Seattle City Councilman Bruce Harrell

City law currently states that a Seattle police chief can be an outsider –  but not his or her six assistant chiefs; they must come from the existing ranks of the SPD.  It’s a guarantee that the powerful command staff will be home-grown.

Harrell wants that restriction thrown out.  As Seattle works hard to reform a department that is under a federal consent decree, he argues, it should be looking not just for a new chief, but a new, outside command staff as well.

“We all know that change begins at the top,” Harrell said.  “These are changes at the top that we think are necessary.”

Harrell argues the new chief should have maximum flexibility to shake up a department that many argue has a culture problem.

“This legislation actually gives him or her the tools to clean house if that’s what they see needs to be done,” he said.

The rule change will also allow outside candidates for chief to bring trusted assistants from their current jobs, which should greatly help in recruiting.

“These are all attractive things, incentives if you will, to bring in a new chief,” Harrell said.  “So we can avoid the problem where we have a limited pool.  We want it wide open and we want to make sure this person is set up to succeed, not fail.”

But changing hiring rules is going to be a fight with the police union.

“I can’t imagine bringing in an outside chief and then bringing in several assistant chiefs,” said Rich O’Neill, president of the Seattle Police Officers’ Guild.  “It’s like, who are we relying on to really connect with the community?”

O’Neill also says the rule change will be a big hit to morale.

“Officers that are aspiring to be commanders on this department would be told you’re not good enough,” he said.  “We have very bright and very sharp people who are waiting to step into those shoes, and if they are told, no, you can’t, we have to bring in an outsider, I just think that sends a real bad message to the rank and file.”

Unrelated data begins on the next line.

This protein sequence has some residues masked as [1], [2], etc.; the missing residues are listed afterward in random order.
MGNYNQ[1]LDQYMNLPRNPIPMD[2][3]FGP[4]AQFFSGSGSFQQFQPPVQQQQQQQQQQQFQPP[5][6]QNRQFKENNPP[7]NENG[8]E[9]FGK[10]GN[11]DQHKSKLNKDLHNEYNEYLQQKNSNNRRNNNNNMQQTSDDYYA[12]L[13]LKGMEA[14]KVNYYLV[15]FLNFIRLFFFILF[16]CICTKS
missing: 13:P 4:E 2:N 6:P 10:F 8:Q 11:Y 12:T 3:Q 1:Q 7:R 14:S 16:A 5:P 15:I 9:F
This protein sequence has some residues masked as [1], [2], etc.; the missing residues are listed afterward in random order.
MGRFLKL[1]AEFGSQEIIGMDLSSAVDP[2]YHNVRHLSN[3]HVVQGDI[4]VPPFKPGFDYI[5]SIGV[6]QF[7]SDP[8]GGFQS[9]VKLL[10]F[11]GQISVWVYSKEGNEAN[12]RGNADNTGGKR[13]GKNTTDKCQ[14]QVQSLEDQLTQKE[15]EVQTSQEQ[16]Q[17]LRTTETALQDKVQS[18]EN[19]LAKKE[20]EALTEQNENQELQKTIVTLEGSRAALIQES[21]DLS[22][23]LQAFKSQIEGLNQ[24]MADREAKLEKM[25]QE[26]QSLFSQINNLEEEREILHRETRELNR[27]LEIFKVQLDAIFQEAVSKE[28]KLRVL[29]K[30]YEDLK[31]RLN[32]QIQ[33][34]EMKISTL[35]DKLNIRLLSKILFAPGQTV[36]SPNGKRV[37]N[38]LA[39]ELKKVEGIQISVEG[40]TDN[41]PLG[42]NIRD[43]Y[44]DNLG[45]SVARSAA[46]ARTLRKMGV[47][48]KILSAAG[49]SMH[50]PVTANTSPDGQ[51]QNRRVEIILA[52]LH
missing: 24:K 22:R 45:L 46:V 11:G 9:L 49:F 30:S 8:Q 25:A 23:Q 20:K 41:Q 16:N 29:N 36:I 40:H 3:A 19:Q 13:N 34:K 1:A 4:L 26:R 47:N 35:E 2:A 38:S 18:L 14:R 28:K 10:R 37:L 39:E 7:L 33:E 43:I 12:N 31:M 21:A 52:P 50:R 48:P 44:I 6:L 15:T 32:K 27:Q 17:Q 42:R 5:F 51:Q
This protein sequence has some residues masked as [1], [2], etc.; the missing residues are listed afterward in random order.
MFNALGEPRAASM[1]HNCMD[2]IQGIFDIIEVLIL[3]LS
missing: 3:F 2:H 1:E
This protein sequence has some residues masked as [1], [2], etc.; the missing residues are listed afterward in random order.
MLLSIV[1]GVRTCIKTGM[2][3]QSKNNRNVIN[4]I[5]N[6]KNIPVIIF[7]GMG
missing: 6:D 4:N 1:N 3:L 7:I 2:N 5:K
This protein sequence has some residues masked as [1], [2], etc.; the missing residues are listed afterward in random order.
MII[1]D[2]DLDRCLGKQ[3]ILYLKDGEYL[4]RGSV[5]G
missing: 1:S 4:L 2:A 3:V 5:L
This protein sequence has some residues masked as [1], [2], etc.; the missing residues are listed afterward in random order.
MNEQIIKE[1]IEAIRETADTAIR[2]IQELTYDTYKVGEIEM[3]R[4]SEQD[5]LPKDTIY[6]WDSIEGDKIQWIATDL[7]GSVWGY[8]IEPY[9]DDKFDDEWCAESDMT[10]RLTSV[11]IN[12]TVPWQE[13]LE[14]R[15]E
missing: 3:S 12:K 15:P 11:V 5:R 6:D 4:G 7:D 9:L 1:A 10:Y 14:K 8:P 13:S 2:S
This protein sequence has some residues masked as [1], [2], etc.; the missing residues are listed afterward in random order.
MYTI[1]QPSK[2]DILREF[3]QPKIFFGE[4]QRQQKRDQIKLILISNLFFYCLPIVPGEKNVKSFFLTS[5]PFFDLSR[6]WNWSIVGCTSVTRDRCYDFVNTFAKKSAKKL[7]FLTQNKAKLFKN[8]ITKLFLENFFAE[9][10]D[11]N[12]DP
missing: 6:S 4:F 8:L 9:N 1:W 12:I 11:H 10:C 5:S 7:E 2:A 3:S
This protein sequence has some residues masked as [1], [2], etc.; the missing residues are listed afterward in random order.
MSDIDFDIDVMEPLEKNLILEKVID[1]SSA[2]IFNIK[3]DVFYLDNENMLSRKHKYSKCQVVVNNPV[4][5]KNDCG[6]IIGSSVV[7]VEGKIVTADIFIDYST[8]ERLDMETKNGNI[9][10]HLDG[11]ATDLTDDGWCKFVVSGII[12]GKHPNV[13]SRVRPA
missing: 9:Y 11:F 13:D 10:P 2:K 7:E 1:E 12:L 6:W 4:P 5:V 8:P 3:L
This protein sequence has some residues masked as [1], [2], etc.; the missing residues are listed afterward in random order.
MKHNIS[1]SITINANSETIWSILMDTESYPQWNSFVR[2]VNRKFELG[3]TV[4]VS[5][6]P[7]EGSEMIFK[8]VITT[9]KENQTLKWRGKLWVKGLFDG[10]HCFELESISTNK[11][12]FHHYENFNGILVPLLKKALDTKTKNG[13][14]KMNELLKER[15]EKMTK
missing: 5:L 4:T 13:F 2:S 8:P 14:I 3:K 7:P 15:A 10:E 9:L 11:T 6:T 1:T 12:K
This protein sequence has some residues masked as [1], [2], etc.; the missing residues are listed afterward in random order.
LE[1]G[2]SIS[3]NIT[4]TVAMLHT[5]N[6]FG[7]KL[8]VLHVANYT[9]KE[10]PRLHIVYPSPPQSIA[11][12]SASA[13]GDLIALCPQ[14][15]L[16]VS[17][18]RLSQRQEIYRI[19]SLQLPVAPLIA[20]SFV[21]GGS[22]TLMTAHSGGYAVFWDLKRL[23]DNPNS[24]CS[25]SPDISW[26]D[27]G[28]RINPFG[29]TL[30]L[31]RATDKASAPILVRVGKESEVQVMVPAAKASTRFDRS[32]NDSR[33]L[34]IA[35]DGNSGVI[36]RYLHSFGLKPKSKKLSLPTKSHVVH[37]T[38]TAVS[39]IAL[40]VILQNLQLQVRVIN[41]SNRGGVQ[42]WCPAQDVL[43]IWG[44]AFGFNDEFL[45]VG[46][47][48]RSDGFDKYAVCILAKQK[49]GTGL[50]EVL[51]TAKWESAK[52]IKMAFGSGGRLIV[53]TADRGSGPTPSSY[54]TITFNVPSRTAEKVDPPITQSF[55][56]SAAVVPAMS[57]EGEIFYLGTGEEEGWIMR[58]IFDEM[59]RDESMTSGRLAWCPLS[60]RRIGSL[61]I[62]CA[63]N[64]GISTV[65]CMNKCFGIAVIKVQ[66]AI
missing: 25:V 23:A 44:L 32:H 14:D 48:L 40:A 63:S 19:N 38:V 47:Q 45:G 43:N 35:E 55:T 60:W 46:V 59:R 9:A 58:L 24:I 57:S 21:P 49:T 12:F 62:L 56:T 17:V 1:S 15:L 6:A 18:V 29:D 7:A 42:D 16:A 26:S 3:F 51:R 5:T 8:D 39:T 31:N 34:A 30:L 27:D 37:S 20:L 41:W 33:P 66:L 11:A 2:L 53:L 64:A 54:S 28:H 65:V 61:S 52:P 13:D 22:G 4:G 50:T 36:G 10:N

Harrell wants to put this legislation in place as soon as he can before the search for the new police chief starts in earnest in January when Mayor-elect Ed Murray takes office.

SEATTLE — When the Department of Justice came down hard on the Seattle Police Department, it cited as one problem the internal investigations process.

The DOJ said the way that the SPD polices its own police officers needs to change.

opaThe biggest thing that’s changed is there is a new man in charge.

Pierce Murphy is now heading up investigations of officer misconduct in the SPD, a position he’s held for a few months.  It’s his job to take complaints from the community – everything from general rudeness to excessive force – and determine whether they are justified and what the punishment should be.

“The only way I can fail is if I’m concerned about what other people are going to think of me,” said Murphy.

Murphy vows to bring much more independence and transparency to the process, and is actually encouraging citizens to come forward if they have any bad interactions with officers.

“Nobody likes to hear negative things, but it’s the only way you improve,” he said.  “If all you hear is people patting you on the back and saying you’re doing a good job, you’re missing a lot.”

One clear way that Murphy is working to restore trust in the complaint process is to very publicly move his office out of SPD headquarters.

“I’m not a police officer and I’m not here representing the police department,” Murphy said.  “I’m here representing the community that has a legitimate need to hold the police accountable and provide them with the support they need when they are.”

Whenever a misconduct complaint against an officer is filed, Murphy reviews the allegation and decides whether a full investigation is warranted.  If so, his Office of Professional Accountability (OPA) interviews all witnesses, including the officer or officers involved, and comes to a conclusion, with a punishment if warranted.